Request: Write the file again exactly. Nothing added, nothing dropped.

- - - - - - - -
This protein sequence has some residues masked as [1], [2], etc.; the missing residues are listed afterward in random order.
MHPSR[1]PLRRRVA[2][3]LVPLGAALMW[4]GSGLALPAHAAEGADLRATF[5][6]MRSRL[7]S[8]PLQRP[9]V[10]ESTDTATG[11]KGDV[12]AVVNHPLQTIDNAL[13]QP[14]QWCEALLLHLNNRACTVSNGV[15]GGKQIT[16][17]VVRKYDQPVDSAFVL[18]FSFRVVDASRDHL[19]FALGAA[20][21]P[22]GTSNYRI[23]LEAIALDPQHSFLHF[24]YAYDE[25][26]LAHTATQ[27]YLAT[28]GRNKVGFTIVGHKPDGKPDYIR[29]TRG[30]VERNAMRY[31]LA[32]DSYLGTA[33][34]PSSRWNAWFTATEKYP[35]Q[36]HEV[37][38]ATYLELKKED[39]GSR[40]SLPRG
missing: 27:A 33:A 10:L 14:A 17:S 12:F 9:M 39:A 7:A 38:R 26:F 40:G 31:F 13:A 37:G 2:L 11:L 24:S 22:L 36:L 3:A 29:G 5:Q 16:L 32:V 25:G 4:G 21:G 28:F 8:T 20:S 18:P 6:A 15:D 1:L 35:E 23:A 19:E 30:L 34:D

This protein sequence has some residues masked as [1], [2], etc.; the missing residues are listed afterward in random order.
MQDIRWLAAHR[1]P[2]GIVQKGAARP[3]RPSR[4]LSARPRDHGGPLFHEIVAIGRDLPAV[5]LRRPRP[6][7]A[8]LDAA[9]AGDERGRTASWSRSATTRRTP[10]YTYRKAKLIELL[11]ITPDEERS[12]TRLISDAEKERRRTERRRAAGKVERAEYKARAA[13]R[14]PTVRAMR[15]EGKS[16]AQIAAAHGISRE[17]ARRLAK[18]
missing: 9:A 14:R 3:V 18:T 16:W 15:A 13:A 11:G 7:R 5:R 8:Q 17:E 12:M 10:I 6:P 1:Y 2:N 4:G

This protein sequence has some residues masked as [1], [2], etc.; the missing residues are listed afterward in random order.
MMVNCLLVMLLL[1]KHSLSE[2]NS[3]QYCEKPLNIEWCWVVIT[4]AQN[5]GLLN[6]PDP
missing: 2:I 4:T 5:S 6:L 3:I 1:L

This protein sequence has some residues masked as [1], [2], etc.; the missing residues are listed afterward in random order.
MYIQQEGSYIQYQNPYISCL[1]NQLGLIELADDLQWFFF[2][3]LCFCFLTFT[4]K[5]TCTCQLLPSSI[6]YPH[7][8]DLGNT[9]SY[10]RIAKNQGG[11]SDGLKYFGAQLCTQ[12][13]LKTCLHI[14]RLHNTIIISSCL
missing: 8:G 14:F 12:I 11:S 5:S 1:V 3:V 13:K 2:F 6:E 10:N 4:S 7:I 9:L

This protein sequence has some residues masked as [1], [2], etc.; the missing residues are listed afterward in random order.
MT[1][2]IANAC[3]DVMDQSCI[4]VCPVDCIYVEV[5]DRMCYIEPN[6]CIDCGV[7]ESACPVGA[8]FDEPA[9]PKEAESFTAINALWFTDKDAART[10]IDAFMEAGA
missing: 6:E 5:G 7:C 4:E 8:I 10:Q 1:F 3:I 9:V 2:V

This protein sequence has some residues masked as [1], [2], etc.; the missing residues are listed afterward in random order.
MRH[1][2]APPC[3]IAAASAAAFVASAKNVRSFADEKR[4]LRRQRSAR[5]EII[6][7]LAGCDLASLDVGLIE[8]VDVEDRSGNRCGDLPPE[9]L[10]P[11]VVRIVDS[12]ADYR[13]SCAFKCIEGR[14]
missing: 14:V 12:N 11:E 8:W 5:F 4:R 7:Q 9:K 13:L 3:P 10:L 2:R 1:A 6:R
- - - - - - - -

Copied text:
This protein sequence has some residues masked as [1], [2], etc.; the missing residues are listed afterward in random order.
MHPSR[1]PLRRRVA[2][3]LVPLGAALMW[4]GSGLALPAHAAEGADLRATF[5][6]MRSRL[7]S[8]PLQRP[9]V[10]ESTDTATG[11]KGDV[12]AVVNHPLQTIDNAL[13]QP[14]QWCEALLLHLNNRACTVSNGV[15]GGKQIT[16][17]VVRKYDQPVDSAFVL[18]FSFRVVDASRDHL[19]FALGAA[20][21]P[22]GTSNYRI[23]LEAIALDPQHSFLHF[24]YAYDE[25][26]LAHTATQ[27]YLAT[28]GRNKVGFTIVGHKPDGKPDYIR[29]TRG[30]VERNAMRY[31]LA[32]DSYLGTA[33][34]PSSRWNAWFTATEKYP[35]Q[36]HEV[37][38]ATYLELKKED[39]GSR[40]SLPRG
missing: 27:A 33:A 10:L 14:A 17:S 12:F 9:M 39:A 7:A 38:R 26:F 40:G 31:F 13:A 37:G 2:L 11:L 24:S 22:L 36:L 3:A 29:G 5:Q 16:L 32:V 25:G 4:G 21:G 28:F 8:T 20:S 18:P 6:A 15:D 1:L 35:E 23:A 19:E 30:L 34:D

This protein sequence has some residues masked as [1], [2], etc.; the missing residues are listed afterward in random order.
MQDIRWLAAHR[1]P[2]GIVQKGAARP[3]RPSR[4]LSARPRDHGGPLFHEIVAIGRDLPAV[5]LRRPRP[6][7]A[8]LDAA[9]AGDERGRTASWSRSATTRRTP[10]YTYRKAKLIELL[11]ITPDEERS[12]TRLISDAEKERRRTERRRAAGKVERAEYKARAA[13]R[14]PTVRAMR[15]EGKS[16]AQIAAAHGISRE[17]ARRLAK[18]
missing: 9:A 14:R 3:V 18:T 16:W 15:A 13:A 11:G 7:R 5:R 8:Q 17:E 12:M 10:I 6:P 1:Y 2:N 4:G

This protein sequence has some residues masked as [1], [2], etc.; the missing residues are listed afterward in random order.
MMVNCLLVMLLL[1]KHSLSE[2]NS[3]QYCEKPLNIEWCWVVIT[4]AQN[5]GLLN[6]PDP
missing: 2:I 4:T 5:S 6:L 3:I 1:L

This protein sequence has some residues masked as [1], [2], etc.; the missing residues are listed afterward in random order.
MYIQQEGSYIQYQNPYISCL[1]NQLGLIELADDLQWFFF[2][3]LCFCFLTFT[4]K[5]TCTCQLLPSSI[6]YPH[7][8]DLGNT[9]SY[10]RIAKNQGG[11]SDGLKYFGAQLCTQ[12][13]LKTCLHI[14]RLHNTIIISSCL
missing: 8:G 14:F 12:I 11:S 5:S 1:V 3:V 13:K 2:F 6:E 10:N 4:S 7:I 9:L

This protein sequence has some residues masked as [1], [2], etc.; the missing residues are listed afterward in random order.
MT[1][2]IANAC[3]DVMDQSCI[4]VCPVDCIYVEV[5]DRMCYIEPN[6]CIDCGV[7]ESACPVGA[8]FDEPA[9]PKEAESFTAINALWFTDKDAART[10]IDAFMEAGA
missing: 6:E 5:G 7:C 4:E 8:I 10:Q 1:F 3:I 9:V 2:V

This protein sequence has some residues masked as [1], [2], etc.; the missing residues are listed afterward in random order.
MRH[1][2]APPC[3]IAAASAAAFVASAKNVRSFADEKR[4]LRRQRSAR[5]EII[6][7]LAGCDLASLDVGLIE[8]VDVEDRSGNRCGDLPPE[9]L[10]P[11]VVRIVDS[12]ADYR[13]SCAFKCIEGR[14]
missing: 14:V 12:N 11:E 8:W 5:F 4:R 7:Q 9:K 13:L 3:P 10:L 2:R 1:A 6:R